I’ve written here before on how understanding one another is our biggest cognitive challenge, and how the “social brain” theory of Robin Dunbar and others asserts that this challenge is what drove the development of our great big brains. In the short talk and q&a above, writer and former ad man Ian Leslie, whose acquaintance I’ve had the pleasure of making here in London, argues that in essence our brains got big so we could figure out deception amid our complex relationships — and that lying is not a bug or an aberration, but essential to our success as individuals and a species.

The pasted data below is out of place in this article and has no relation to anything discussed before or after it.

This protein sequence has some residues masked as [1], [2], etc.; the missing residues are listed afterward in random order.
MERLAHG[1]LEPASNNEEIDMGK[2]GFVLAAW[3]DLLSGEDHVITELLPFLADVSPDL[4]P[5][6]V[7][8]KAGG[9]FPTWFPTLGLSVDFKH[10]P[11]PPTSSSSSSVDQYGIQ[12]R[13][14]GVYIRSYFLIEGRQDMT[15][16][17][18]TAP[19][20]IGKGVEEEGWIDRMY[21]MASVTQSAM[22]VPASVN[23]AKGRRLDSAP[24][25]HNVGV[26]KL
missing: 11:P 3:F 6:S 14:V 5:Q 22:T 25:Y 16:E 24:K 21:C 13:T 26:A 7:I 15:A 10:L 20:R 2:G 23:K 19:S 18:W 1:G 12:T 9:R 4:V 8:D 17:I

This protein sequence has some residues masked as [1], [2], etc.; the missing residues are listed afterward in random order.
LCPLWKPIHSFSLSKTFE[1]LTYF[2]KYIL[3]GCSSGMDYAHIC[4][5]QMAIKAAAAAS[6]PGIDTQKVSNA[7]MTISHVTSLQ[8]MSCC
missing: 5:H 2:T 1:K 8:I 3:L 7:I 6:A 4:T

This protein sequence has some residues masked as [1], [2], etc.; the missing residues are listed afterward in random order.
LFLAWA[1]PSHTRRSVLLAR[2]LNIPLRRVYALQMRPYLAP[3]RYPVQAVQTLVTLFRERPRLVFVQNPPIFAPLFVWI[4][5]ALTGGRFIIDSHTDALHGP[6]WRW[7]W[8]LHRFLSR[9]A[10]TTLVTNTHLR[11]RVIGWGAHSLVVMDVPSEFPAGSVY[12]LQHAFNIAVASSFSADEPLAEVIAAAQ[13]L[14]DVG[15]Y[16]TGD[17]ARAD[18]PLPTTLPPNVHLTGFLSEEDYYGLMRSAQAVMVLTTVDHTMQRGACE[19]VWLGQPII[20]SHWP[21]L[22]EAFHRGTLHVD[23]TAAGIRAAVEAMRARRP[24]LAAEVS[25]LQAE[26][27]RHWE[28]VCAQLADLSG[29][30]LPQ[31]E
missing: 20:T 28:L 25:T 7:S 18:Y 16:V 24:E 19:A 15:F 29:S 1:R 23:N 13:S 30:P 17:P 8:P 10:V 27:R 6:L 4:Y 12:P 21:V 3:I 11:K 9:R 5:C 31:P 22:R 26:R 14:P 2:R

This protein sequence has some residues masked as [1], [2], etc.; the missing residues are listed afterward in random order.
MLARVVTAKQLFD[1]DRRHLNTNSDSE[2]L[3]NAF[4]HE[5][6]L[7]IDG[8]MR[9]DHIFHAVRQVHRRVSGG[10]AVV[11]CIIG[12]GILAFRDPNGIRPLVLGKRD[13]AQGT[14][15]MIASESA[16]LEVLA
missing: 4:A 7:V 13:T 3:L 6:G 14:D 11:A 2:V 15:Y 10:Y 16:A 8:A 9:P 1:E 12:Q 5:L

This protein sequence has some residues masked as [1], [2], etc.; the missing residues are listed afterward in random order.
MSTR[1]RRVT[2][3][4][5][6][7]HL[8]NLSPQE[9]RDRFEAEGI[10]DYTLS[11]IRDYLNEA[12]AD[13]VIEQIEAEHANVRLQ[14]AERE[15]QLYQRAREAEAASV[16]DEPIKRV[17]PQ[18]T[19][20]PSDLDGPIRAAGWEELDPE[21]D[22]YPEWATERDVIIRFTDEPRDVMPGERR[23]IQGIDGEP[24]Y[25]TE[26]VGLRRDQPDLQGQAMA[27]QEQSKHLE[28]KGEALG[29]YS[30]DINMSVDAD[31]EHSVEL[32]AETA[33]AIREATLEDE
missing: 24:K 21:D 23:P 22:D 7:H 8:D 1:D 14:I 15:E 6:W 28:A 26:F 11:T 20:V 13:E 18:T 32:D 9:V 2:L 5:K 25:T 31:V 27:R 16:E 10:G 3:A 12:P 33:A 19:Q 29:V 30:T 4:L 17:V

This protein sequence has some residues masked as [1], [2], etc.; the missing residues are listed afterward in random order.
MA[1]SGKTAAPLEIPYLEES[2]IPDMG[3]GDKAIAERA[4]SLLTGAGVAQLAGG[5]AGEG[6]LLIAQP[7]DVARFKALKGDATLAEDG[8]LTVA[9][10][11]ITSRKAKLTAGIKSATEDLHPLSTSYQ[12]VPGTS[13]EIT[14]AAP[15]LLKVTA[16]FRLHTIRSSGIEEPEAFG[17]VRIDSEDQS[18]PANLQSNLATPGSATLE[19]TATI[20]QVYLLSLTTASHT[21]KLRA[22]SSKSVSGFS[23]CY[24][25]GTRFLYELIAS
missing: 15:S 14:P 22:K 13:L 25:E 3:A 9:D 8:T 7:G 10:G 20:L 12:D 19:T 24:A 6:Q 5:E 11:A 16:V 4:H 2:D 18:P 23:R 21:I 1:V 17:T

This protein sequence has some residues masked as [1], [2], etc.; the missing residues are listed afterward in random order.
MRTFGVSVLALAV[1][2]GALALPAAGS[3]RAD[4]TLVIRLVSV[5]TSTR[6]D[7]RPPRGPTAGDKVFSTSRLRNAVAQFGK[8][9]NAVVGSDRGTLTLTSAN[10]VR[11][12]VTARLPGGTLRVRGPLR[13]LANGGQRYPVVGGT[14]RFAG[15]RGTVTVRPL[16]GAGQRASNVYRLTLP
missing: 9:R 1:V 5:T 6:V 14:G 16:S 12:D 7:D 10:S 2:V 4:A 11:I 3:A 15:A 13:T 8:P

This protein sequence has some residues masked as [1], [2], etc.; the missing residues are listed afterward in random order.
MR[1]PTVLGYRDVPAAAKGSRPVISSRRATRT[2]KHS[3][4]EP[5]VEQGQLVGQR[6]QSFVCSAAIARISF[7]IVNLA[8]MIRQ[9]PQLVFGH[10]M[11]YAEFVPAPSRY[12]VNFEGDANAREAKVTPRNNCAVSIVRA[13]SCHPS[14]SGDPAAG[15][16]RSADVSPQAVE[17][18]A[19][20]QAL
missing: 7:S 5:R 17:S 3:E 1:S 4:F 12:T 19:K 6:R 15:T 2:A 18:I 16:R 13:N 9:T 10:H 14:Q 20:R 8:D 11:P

He covers some nice ground: why kids lie, for instance; and why politicians lie and why we need them to lie. For instance: “People who can lie a little better to themselves do better in business. And economies stagnate when people are too honest with themselves.” Why? Because you have to lie to yourself a bit to think you can actually succeed at something as difficult and risky as launching a business (or making it as a writer).
For the full story, check out his Born Liars, which elaborates this argument and is stuffed full of interesting studies and good writing. It’s a fun read and a great companion to Robert Burton’s On Being Certain.
Also check out Leslie’s ever-interesting (mostly) political blog, Marbury, and follow him on Twitter.